Everyone loves hummus, and there's no reason not to make it from scratch. Not only is it much cheaper than storebought, but you can flavor it any way you like. I like lots of lemon juice and a hint of garlic.
Yields about 3 cups.
- 8 ounces dried chickpeas
- 1 clove garlic
- 1 teaspoon kosher salt, divided (½+½)
- ¼ cup tahini paste
- ½ cup good quality olive oil
- 4 to 6 tablespoons lemon juice
- 3 to 5 tablespoons water
- The night before, soak the chickpeas in enough water to cover by a couple of inches. This step is optional, but will greatly reduce the cook time.
- The next day, drain and rinse the beans, the put into a pot with enough water to cover the beans by a couple of inches. Bring to a boil, then reduce the heat to a low simmer. Simmer for 8 to 12 minutes, until they are just past al dente. Drain and rinse under cold water.
- On a cutting board, finely mince the garlic. Sprinkle over ½ teaspoon of kosher salt. Using the edge of the blade of a knife, drag the blade across the garlic repeatedly to make a smooth paste. Be sure to incorporate all the salt and mash to a relatively even, smooth paste.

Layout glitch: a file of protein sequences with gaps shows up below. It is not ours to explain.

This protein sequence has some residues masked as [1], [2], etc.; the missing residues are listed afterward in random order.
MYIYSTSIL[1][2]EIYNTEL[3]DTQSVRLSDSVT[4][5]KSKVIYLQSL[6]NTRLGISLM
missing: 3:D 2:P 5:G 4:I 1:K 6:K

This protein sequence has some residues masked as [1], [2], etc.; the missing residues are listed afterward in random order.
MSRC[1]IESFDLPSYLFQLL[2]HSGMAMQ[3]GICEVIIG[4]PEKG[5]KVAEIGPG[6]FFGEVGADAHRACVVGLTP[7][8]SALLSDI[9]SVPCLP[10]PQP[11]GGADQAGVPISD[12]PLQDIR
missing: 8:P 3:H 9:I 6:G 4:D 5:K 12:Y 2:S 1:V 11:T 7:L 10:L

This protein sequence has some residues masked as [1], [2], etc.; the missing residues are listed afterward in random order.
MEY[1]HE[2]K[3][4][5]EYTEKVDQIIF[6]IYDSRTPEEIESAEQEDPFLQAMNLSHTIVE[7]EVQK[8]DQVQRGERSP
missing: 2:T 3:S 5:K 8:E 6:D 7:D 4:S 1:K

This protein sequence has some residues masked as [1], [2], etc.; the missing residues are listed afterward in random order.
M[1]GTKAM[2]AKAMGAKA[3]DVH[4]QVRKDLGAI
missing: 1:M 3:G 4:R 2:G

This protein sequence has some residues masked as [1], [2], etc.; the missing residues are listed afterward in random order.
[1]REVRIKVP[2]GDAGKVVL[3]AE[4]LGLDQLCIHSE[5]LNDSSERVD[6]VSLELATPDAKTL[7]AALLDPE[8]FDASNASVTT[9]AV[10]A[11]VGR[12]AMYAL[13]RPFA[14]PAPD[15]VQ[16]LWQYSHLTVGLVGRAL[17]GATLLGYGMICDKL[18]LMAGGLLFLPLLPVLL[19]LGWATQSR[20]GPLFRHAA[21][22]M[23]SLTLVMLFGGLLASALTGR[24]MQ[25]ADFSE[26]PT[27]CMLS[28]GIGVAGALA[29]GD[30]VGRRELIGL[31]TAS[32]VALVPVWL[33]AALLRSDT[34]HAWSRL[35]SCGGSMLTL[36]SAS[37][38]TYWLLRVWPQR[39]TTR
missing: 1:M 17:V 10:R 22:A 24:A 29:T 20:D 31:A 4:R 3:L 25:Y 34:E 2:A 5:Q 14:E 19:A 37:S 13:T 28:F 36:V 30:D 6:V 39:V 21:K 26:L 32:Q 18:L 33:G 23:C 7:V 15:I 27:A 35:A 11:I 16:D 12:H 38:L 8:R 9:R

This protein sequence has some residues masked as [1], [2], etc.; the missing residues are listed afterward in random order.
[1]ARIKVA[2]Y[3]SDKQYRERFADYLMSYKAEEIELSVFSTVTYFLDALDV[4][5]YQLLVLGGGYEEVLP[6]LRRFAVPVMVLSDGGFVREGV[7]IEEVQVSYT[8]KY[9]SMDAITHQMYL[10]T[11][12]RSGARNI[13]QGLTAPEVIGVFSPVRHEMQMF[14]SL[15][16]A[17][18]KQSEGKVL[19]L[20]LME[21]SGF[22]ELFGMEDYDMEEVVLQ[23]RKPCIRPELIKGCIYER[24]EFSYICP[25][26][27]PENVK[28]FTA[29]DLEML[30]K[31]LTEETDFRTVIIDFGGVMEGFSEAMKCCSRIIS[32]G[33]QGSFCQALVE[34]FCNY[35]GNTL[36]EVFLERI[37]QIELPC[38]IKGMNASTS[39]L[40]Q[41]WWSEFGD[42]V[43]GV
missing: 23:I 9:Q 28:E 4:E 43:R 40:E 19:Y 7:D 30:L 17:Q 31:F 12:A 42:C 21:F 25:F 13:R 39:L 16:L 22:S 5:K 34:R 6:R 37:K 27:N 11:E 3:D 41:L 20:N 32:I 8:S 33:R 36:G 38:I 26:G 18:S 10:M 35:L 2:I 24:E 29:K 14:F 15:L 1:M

- Add the chickpeas to a food processor fitted with a steel blade. Process on high until evenly puréed. Add the tahini paste, olive oil, garlic paste, and the second ½ teaspoon of salt. Blend until well mixed.
- Add 4 tablespoons lemon juice, blend and taste. If it tastes fine, skip to step 6. Otherwise, add a tablespoon at a time of lemon juice until it tastes right. Keep an eye on the consistency of the hummus.
- If the taste of the hummus is right but it's too thick, add a tablespoon of water at a time until it's the right thickness. Keep in mind that the more water you add, the more salt and/or lemon juice you may need to restore the taste.
- Serve the hummus at room temperature with a drizzle of good olive oil and a sprinkling of sumac, za'atar, or piment d'esplette.